I don't understand the line row1 = ((row1 & 0x00ff00ff) * 0x00010100) >> 16;
Also, the row2 should be left-shifted by 48, not 40, right?
Is the "dummy" byte the first or the last 2 numbers?
Can you explain again why should I use 64 bit and how to construct it? In my game, A tile can only be 1 in 2 states: filled or empty. But the comparison pattern can have 3 states: filled, empty, and whatever (meaning I don't care if it's filled or not). Finally, I only need to check for a maximum of 3 tiles for every direction, including the diagonal.
1.
that line transforms 0xaabbccdd value into 0x000bbdd - because you need only left (0xbb) and right (0xdd) tile around center (0xcc) tile. The 0xaa and 0xcc values areuseless.
It uses common trick to "bitpack" needed bits (0xdd and 0xbb) on top of uint32 and then downshift to lowest 16-bit. But you don't really need to do this if you do only bits, as 9 bits fits comfortably in integer, no need to do extra works just to avoid middle tile.
No, 40 should be 40. row0 has 3 tiles - so 24 bits. row1 has 2 tiles - so 16 bits. 24+16=40 bits are used. So row2 must be upshifted by 40 bits.
2.
dummy byte is when you read uint32 from memory in upper byte. You read 0xaabbccdd - but you want to use only 0xbbccdd (because little endian), so top byte will always be read from memory, because there are no 24-bit loads from memory. This means in your 2d tile bye array you need one extra byte at end of last row. But again, not relevant if you do only 1-bit types.
3.
So just for 1-bit tile types it would be something like this :
uint64_t* tiles = ...; size_t pitch = (width+63)/64; for (int y=0; y<height-3; y++) { uint64_t* row = tiles + y*pitch; for (int x=0; x<width-3; x+=62) { uint64_t row0 = row[0*pitch]; uint64_t row1 = row[1*pitch]; uint64_t row2 = row[2*pitch]; for (int n=0; n<62 && x+n<width-3; n++) { uint32_t r0 = row0 & 0b111; uint32_t r1 = row1 & 0b111; uint32_t r2 = row2 & 0b111; uint32_t pattern = r0 | (r1 << 3) | (r2 << 6); // ... here do your pattern comparisons // coordinates for center tile will be (x+n+1, y+1) row0 >>= 1; row1 >>= 1; row2 >>= 1; } } }
Have not tested, you need to verify & debug that to make sure it's correct.
It assumes each row is stored in uint64_t array - if it is not multiple of 64, then just leave last bits empty or whatever. But start next row on new uint64_t.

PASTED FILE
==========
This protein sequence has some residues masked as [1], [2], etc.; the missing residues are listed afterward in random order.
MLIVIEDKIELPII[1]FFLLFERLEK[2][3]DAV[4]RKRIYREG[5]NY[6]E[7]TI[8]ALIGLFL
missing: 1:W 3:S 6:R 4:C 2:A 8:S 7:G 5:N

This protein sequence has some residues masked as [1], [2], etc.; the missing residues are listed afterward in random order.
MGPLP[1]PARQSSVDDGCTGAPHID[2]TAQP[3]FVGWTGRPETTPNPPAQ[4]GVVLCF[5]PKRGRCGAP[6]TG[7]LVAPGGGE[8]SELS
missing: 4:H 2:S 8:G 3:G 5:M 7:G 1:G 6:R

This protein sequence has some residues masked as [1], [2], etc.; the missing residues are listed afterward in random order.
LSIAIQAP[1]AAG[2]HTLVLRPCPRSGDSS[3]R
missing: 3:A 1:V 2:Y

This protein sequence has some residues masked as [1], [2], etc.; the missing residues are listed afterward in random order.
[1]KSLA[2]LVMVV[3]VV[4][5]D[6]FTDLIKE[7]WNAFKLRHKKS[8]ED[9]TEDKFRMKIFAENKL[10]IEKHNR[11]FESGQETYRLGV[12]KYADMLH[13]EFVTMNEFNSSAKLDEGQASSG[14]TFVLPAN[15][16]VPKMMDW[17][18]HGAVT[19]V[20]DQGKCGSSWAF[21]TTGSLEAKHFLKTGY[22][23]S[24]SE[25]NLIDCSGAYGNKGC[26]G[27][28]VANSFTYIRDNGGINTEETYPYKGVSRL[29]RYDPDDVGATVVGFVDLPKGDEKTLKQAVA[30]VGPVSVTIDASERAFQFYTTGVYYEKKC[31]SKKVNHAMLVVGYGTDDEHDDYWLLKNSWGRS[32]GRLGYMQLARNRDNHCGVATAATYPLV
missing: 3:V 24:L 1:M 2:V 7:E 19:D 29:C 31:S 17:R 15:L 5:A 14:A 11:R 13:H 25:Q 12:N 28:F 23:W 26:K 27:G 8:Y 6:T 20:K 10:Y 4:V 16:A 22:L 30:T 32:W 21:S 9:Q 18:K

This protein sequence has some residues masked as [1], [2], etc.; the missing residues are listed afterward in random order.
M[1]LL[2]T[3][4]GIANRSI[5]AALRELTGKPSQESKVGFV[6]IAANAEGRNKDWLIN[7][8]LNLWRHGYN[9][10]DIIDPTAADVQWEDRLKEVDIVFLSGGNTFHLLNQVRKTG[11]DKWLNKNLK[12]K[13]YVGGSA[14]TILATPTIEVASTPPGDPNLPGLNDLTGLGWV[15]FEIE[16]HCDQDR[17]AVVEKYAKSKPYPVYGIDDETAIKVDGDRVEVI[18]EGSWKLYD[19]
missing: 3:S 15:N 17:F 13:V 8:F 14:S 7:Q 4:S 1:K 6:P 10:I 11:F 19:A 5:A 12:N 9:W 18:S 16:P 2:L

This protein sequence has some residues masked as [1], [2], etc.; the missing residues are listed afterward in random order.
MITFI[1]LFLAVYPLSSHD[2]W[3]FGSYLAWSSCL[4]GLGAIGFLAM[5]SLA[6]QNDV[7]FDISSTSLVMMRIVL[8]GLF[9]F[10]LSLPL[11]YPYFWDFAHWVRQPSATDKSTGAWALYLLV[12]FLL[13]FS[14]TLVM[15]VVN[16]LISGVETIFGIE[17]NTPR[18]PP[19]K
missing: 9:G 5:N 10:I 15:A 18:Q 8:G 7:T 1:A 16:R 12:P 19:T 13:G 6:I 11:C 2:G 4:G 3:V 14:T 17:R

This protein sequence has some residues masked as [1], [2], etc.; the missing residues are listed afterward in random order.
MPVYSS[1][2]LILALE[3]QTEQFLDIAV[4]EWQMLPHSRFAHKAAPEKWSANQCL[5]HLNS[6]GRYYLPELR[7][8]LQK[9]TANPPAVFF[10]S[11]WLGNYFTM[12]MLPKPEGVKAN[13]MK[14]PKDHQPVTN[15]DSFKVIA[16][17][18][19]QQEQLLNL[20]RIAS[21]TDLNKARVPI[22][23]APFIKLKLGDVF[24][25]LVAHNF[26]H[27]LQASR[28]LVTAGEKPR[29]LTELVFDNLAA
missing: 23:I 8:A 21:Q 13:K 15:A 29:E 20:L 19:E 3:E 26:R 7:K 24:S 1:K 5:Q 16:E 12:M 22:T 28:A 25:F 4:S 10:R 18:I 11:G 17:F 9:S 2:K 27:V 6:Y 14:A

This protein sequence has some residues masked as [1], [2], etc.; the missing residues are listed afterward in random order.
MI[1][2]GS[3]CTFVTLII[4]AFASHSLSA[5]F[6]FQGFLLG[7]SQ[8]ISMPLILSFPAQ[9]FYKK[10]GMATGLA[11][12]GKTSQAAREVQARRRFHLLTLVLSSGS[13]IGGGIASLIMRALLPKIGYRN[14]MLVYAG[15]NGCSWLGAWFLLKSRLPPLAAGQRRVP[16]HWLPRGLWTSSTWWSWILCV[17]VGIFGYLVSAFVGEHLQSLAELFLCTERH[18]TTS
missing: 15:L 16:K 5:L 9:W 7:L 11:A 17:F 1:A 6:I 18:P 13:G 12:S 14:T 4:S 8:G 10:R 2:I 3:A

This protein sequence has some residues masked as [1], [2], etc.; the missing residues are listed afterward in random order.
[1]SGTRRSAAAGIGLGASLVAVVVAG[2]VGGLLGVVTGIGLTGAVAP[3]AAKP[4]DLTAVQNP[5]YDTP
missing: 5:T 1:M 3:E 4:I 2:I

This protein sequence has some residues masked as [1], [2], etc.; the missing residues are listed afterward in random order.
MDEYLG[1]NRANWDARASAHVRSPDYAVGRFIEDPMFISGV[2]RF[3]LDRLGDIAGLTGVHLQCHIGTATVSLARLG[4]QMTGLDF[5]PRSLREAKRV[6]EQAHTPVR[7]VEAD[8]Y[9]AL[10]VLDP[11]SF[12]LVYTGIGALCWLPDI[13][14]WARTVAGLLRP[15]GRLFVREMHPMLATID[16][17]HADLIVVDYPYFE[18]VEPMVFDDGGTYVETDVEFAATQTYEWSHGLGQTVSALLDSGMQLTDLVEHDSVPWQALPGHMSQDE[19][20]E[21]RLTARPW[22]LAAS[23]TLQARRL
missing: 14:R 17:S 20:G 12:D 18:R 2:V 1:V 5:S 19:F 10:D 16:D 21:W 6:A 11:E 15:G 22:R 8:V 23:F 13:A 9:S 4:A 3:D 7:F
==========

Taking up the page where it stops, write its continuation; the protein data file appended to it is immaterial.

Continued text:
And it will extract middle tile too - all 9 bits, so make sure you ignore that in your pattern comparisons. Technically you can skip that tile to extract only 8-bits, if you really want to store your patterns as 8-bite values - as that nicely fits into byte, so would save space if you store a lot of pattern comparsions.
Thanks, I understand it now. This's very useful and will help me in the future (especially the "bitpack" part). Can you talk about the multiplication with 0x00010100? How does multiplication between 2 bitset work?
Can I hijack this? :)
I was thinking in something very similar because I'm really far from where Casey does that in final form in the series. He talks about ditching tilemaps at some point)
So basically the simplest possible:
/// Preliminary thingy w/ a way of storing whether the /// tile is occupied or not /// 64x64 Array of bits class Bit_Tilemap { uint64_t data[64]; public: /// yada yada int get(int x, int y) const { return (data[y] >> (63 - x)) & 1ULL; } };
All cool, but then the trade off is each property of whatever stuff you want to put in your game will demand its own Bit_Tilemap to represent presence/absence.
Ok cool if you only want this to be your heights map (and then this is parsed w/ whatever world granularity you want between points, right?). But how to scale this for many properties?
It's easy to see this scales well for many objects, but am I missing something?